Dancefestopia and the Utopia of Dance

There was a tsunami of color and bass washing over the tank-topped and bikini-clad masses at Dancefestopia. For three days, September 9-11, 2016,  they gave life back to music on the La Benite Riverfront Park in Kansas City.

“You come here, and you feel free to be whoever and whatever you are,” said James from Clinton, MO.

When I asked him why he came this weekend, he said, “you can’t get this anywhere else.”

True. When you arrive on location, there is this magnetism to the music. The treble blaring out of countless speakers, as bass shakes the ground beneath you. You see a mass of people, hands waving in the air, girls on shoulders, and in most accurate terms, a party. You just have to walk toward it.

The masses managed to dance through hours upon hours of dubstep, deep house, trap-house, and pretty much every iteration of “house” music there is. There on the banks of the river, under a shining sun, we raged.

Israeli dubstep phenom Borgore hit the stage at 7:40 p.m. and electrified with his hard-hitting drops. The harsh synths and pulsing drum and bass pulverizes your body in a way that forces you to wave your hands and bob your head.

Next came the screeching sounds and heavy rhythms of Bingo Players. Their style of EDM features crazy electronic waves of sound that invites a “stink face,” which looks like you just smelled something really nasty. Like you caught a whiff of fish, bass perhaps, right before it is dropped.

The crème de la crème of the evening though, was GRiZ, party starter extraordinaire, and a man who can demolish a building with the sound of his saxophone. If you thought for one second that saxophone and EDM don’t mix, listen to this guy wail away over joyous beats and infinite loops of sound. You’ll be convinced instantly.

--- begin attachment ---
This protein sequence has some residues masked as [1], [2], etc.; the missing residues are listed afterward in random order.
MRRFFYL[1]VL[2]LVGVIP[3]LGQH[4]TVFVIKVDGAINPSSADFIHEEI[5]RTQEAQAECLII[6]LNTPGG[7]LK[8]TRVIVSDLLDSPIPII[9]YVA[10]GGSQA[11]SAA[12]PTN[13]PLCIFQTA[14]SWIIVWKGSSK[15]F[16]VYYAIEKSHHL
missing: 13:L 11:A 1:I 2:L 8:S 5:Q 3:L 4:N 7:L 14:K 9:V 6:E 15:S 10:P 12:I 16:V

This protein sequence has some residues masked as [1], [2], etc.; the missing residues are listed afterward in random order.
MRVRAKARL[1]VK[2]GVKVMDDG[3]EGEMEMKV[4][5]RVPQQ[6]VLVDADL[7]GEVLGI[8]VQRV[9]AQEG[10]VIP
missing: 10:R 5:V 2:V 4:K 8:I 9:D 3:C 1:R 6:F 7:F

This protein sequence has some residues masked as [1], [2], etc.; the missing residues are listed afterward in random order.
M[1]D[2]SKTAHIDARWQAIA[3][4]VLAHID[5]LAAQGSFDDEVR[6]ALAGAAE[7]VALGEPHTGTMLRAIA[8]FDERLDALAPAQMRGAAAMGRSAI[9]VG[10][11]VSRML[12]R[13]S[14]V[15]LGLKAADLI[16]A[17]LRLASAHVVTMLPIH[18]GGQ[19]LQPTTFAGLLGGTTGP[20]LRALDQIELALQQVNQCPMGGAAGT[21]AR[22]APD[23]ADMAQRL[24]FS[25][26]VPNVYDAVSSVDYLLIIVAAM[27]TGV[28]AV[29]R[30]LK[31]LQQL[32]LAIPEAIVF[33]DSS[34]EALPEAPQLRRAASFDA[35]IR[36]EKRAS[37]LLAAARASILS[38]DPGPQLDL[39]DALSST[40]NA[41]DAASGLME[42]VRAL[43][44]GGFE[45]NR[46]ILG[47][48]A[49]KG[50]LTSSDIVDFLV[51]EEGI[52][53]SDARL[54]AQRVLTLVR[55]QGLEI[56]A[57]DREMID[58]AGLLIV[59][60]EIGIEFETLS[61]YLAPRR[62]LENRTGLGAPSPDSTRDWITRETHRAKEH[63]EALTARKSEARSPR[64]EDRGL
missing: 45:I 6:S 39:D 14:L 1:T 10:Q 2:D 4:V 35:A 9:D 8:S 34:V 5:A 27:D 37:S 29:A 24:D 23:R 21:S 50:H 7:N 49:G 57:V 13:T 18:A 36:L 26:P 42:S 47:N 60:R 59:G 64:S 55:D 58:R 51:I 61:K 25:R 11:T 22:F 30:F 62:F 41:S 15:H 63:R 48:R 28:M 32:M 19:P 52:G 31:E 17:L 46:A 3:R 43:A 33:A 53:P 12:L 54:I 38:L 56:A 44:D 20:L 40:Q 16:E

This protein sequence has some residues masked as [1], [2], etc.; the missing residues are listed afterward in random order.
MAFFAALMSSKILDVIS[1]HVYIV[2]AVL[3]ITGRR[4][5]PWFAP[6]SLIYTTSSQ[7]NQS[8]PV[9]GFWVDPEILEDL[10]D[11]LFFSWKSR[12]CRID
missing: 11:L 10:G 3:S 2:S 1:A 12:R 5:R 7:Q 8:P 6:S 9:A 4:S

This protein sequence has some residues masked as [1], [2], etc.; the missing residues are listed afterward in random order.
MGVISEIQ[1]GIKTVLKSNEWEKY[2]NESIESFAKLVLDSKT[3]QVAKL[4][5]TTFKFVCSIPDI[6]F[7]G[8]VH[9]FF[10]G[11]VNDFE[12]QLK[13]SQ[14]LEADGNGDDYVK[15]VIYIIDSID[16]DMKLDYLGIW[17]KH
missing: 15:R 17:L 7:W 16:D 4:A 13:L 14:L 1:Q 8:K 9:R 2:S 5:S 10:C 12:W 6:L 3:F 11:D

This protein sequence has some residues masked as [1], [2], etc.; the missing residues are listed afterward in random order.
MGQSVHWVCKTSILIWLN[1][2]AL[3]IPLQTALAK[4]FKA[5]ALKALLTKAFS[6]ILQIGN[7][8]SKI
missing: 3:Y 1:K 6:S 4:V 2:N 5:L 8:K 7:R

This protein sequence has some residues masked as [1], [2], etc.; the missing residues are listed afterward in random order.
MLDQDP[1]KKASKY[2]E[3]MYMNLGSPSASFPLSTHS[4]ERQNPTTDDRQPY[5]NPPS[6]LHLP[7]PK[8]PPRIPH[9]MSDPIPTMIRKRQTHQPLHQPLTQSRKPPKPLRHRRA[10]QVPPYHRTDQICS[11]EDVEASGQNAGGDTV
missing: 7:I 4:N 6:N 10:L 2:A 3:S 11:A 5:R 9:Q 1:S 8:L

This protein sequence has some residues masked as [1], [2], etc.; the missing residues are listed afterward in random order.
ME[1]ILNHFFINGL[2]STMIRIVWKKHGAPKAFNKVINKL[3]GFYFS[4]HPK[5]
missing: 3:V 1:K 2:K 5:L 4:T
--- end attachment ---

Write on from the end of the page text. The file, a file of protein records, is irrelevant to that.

Although the music lasted until 4:30 a.m., there would be more than enough music starting at noon the next day. I partied till about 1:30 before calling it an early night.

Back to the riverside for day 3 of Dancefestopia and spirits are high. The rave gods shined upon us and blessed us with a sunny and carefree Sunday. Right at 12 noon, Like clockwork, bass from the main stage hit my diaphragm like a chisel.

Spag Heddy, the Dutch dubstep artist, rampaged the crowd with some of the most electronic drops of the day, and left my head reeling.

It’s worth it to note that I appreciate all music. I will listen to anything. Metal, jazz, R&B, hardcore rap, Kenny G. I dig it all. That being said, none of those other genres are as taxing as EDM is in long duration. Maybe it’s just me, but it gets to me when I don’t see a single instrument all day. Not a drum, guitar, or bass to be seen, aside from GRiZ’s saxophone.

Sunday belonged to the unbelievable force that is RL Grime. He has garnered such a distinct and exceptional fan base over the past years, and it seems as though they all showed out for his set. Switching up vibes from deep house to dubstep to Drake remixes, he did it all. RL Grime’s skill to seamlessly fulfill what the party needs is what makes him one of the best in the business.

Finally, at 1:30 a.m. on Sunday, I went to my last set of the weekend. The back-to-back set of Mayhem and Antiserum. At this point, I had heard so much dubstep that I couldn’t hear or see straight, but I’m pretty sure I saw people flying across the crowd like a beach ball at a Sugar Ray concert.

As I retreated to my car and relished in the silence, I felt a wave of euphoria wash over me. EDM festivals are fun because it’s 3 days of partying, but the moment you step into you house after an EDM festival is the best, because you survived, and that’s a feeling worth raging again for.

Photos credit: Sam Snead and Stephen Goodrick Jr.

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